How the five fingers or toes with their blood-vessels gradually differentiate within the simple fin-like structure of the limbs can be seen in the instance of the lizard in Figure 1.174. They are formed in just the same way in man: in the human embryo of five weeks the five fingers can clearly be distinguished within the fin-plate (Figure 1.175).

The careful study and comparison of human embryos with those of other vertebrates at this stage of development is very instructive, and reveals more mysteries to the impartial student than all the religions in the world put together. For instance, if we compare attentively the three successive stages of development that are represented, in twenty different amniotes we find a remarkable likeness. When we see that as a fact twenty different amniotes of such divergent characters develop from the same embryonic form, we can easily understand that they may all descend from a common ancestor.

(FIGURES 1.176 TO 1.178. Embryos of the bat (Vespertilio murinus) at three different stages. (From Oscar Schultze.) Figure 1.176: Rudimentary limbs (v fore-leg, h hind-leg). l lenticular depression, r olfactory pit, ok upper jaw, uk lower jaw, k2, k3, k4 first, second and third gill-arches, a amnion, n umbilical vessel, d yelk-sac. Figure 1.177: Rudiment of flying membrane, membranous fold between fore and hind leg. n umbilical vessel, o ear-opening, f flying membrane. Figure 1.178: The flying membrane developed and stretched across the fingers of the hands, which cover the face.)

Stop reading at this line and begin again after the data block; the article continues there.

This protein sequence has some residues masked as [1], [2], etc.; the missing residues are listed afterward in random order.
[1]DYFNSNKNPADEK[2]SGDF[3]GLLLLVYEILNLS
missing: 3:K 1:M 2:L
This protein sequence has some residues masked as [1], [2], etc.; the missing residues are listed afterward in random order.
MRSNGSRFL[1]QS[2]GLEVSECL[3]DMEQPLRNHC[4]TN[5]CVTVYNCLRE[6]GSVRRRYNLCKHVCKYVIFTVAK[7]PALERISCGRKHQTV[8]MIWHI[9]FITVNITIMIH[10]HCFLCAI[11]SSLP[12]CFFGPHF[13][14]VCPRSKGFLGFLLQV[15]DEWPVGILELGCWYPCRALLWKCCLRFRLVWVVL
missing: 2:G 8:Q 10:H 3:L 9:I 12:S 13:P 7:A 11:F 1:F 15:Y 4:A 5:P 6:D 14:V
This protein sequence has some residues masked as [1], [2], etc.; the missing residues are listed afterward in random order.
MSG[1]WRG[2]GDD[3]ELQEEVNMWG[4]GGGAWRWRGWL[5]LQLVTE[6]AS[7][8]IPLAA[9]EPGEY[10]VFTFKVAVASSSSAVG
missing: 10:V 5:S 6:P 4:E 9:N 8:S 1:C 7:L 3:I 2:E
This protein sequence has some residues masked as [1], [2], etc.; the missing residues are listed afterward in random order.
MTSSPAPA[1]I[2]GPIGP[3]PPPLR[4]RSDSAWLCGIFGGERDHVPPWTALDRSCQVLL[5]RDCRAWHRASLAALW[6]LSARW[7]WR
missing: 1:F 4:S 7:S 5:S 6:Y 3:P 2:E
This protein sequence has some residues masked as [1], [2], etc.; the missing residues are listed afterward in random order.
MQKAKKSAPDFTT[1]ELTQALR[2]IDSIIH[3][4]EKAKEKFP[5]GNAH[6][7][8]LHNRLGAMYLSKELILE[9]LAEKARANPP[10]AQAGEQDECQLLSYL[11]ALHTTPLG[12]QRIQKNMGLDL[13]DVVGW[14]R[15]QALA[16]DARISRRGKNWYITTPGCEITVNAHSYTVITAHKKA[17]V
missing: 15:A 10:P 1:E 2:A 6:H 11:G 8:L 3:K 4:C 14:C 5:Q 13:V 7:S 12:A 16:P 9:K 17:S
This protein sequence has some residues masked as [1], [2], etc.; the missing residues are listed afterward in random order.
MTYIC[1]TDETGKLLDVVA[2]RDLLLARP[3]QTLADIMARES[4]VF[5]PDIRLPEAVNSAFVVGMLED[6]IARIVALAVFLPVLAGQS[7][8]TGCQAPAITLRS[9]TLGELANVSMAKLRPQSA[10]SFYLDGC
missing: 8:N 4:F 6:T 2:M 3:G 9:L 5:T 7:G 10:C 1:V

In the first stage of development, in which the head with the five cerebral vesicles is already clearly indicated, but there are no limbs, the embryos of all the vertebrates, from the fish to man, are only incidentally or not at all different from each other. In the second stage, which shows the limbs, we begin to see differences between the embryos of the lower and higher vertebrates; but the human embryo is still hardly distinguishable from that of the higher mammals. In the third stage, in which the gill-arches have disappeared and the face is formed, the differences become more pronounced. These are facts of a significance that cannot be exaggerated.* (* Because they show how the most diverse structures may be developed from a common form. As we actually see this in the case of the embryos, we have a right to assume it in that of the stem-forms. Nevertheless, this resemblance, however great, is never a real identity. Even the embryos of the different individuals of one species are usually not really identical. If the reader can consult the complete edition of this work at a library, he will find six plates illustrating these twenty embryos.)